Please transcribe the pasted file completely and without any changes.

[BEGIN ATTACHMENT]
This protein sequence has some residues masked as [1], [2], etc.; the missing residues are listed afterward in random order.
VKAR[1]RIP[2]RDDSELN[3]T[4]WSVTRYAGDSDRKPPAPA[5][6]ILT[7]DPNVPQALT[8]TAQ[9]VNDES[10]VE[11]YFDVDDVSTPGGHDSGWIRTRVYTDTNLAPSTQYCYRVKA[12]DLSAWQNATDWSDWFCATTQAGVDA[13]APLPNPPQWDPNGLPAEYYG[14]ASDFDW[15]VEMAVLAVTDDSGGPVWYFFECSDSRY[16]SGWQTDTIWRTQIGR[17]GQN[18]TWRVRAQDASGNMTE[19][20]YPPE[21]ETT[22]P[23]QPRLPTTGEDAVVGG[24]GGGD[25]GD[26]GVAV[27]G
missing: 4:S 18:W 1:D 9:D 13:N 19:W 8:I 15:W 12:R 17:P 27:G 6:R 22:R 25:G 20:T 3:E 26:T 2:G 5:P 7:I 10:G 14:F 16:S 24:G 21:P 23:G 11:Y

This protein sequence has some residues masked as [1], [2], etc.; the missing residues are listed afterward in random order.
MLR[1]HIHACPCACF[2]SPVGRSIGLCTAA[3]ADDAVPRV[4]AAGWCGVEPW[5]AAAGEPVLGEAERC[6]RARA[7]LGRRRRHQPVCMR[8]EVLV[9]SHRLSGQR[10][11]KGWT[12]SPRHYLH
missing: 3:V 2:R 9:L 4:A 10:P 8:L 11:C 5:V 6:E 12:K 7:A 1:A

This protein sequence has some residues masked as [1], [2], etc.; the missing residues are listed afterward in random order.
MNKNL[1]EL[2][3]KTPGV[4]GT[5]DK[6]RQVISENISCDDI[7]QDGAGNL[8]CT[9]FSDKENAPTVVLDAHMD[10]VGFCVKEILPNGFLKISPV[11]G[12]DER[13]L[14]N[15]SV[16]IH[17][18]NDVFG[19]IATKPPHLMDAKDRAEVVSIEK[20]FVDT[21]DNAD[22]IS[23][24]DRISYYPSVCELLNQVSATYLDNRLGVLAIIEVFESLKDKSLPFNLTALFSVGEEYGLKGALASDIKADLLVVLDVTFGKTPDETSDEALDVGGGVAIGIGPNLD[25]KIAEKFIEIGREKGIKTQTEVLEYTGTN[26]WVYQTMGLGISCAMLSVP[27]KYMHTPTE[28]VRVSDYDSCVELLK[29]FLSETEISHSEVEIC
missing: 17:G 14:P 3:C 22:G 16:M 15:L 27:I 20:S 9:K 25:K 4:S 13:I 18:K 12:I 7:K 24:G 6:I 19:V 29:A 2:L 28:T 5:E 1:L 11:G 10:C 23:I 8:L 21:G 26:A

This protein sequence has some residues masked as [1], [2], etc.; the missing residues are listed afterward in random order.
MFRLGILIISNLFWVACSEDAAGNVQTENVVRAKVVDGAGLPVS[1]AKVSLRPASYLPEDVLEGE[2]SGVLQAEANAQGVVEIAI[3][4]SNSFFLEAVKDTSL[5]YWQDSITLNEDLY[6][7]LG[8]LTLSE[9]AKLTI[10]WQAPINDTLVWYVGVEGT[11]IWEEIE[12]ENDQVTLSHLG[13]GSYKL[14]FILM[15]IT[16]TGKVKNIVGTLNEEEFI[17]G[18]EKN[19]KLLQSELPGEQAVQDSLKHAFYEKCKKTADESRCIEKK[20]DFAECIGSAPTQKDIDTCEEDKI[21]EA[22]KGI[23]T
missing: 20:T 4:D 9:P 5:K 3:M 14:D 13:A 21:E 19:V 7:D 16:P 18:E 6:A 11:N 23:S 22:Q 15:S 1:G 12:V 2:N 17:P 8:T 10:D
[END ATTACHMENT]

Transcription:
This protein sequence has some residues masked as [1], [2], etc.; the missing residues are listed afterward in random order.
VKAR[1]RIP[2]RDDSELN[3]T[4]WSVTRYAGDSDRKPPAPA[5][6]ILT[7]DPNVPQALT[8]TAQ[9]VNDES[10]VE[11]YFDVDDVSTPGGHDSGWIRTRVYTDTNLAPSTQYCYRVKA[12]DLSAWQNATDWSDWFCATTQAGVDA[13]APLPNPPQWDPNGLPAEYYG[14]ASDFDW[15]VEMAVLAVTDDSGGPVWYFFECSDSRY[16]SGWQTDTIWRTQIGR[17]GQN[18]TWRVRAQDASGNMTE[19][20]YPPE[21]ETT[22]P[23]QPRLPTTGEDAVVGG[24]GGGD[25]GD[26]GVAV[27]G
missing: 4:S 18:W 1:D 9:D 13:N 19:W 8:I 15:W 12:R 17:P 27:G 6:R 22:R 25:G 20:T 3:E 26:T 2:G 5:P 7:I 10:G 14:F 16:S 24:G 21:P 23:G 11:Y

This protein sequence has some residues masked as [1], [2], etc.; the missing residues are listed afterward in random order.
MLR[1]HIHACPCACF[2]SPVGRSIGLCTAA[3]ADDAVPRV[4]AAGWCGVEPW[5]AAAGEPVLGEAERC[6]RARA[7]LGRRRRHQPVCMR[8]EVLV[9]SHRLSGQR[10][11]KGWT[12]SPRHYLH
missing: 3:V 2:R 9:L 4:A 10:P 8:L 11:C 5:V 6:E 12:K 7:A 1:A

This protein sequence has some residues masked as [1], [2], etc.; the missing residues are listed afterward in random order.
MNKNL[1]EL[2][3]KTPGV[4]GT[5]DK[6]RQVISENISCDDI[7]QDGAGNL[8]CT[9]FSDKENAPTVVLDAHMD[10]VGFCVKEILPNGFLKISPV[11]G[12]DER[13]L[14]N[15]SV[16]IH[17][18]NDVFG[19]IATKPPHLMDAKDRAEVVSIEK[20]FVDT[21]DNAD[22]IS[23][24]DRISYYPSVCELLNQVSATYLDNRLGVLAIIEVFESLKDKSLPFNLTALFSVGEEYGLKGALASDIKADLLVVLDVTFGKTPDETSDEALDVGGGVAIGIGPNLD[25]KIAEKFIEIGREKGIKTQTEVLEYTGTN[26]WVYQTMGLGISCAMLSVP[27]KYMHTPTE[28]VRVSDYDSCVELLK[29]FLSETEISHSEVEIC
missing: 17:G 14:P 3:C 22:G 16:M 15:L 27:I 20:S 9:K 25:K 4:S 13:I 18:K 12:I 7:K 24:G 6:I 19:V 29:A 2:L 28:T 5:E 1:L 11:G 10:C 23:I 8:L 21:G 26:A

This protein sequence has some residues masked as [1], [2], etc.; the missing residues are listed afterward in random order.
MFRLGILIISNLFWVACSEDAAGNVQTENVVRAKVVDGAGLPVS[1]AKVSLRPASYLPEDVLEGE[2]SGVLQAEANAQGVVEIAI[3][4]SNSFFLEAVKDTSL[5]YWQDSITLNEDLY[6][7]LG[8]LTLSE[9]AKLTI[10]WQAPINDTLVWYVGVEGT[11]IWEEIE[12]ENDQVTLSHLG[13]GSYKL[14]FILM[15]IT[16]TGKVKNIVGTLNEEEFI[17]G[18]EKN[19]KLLQSELPGEQAVQDSLKHAFYEKCKKTADESRCIEKK[20]DFAECIGSAPTQKDIDTCEEDKI[21]EA[22]KGI[23]T
missing: 20:T 4:D 9:P 5:K 3:M 14:D 13:A 21:E 19:V 7:D 16:P 18:E 6:A 11:N 23:S 22:Q 15:S 1:G 12:V 2:N 17:P 8:T 10:D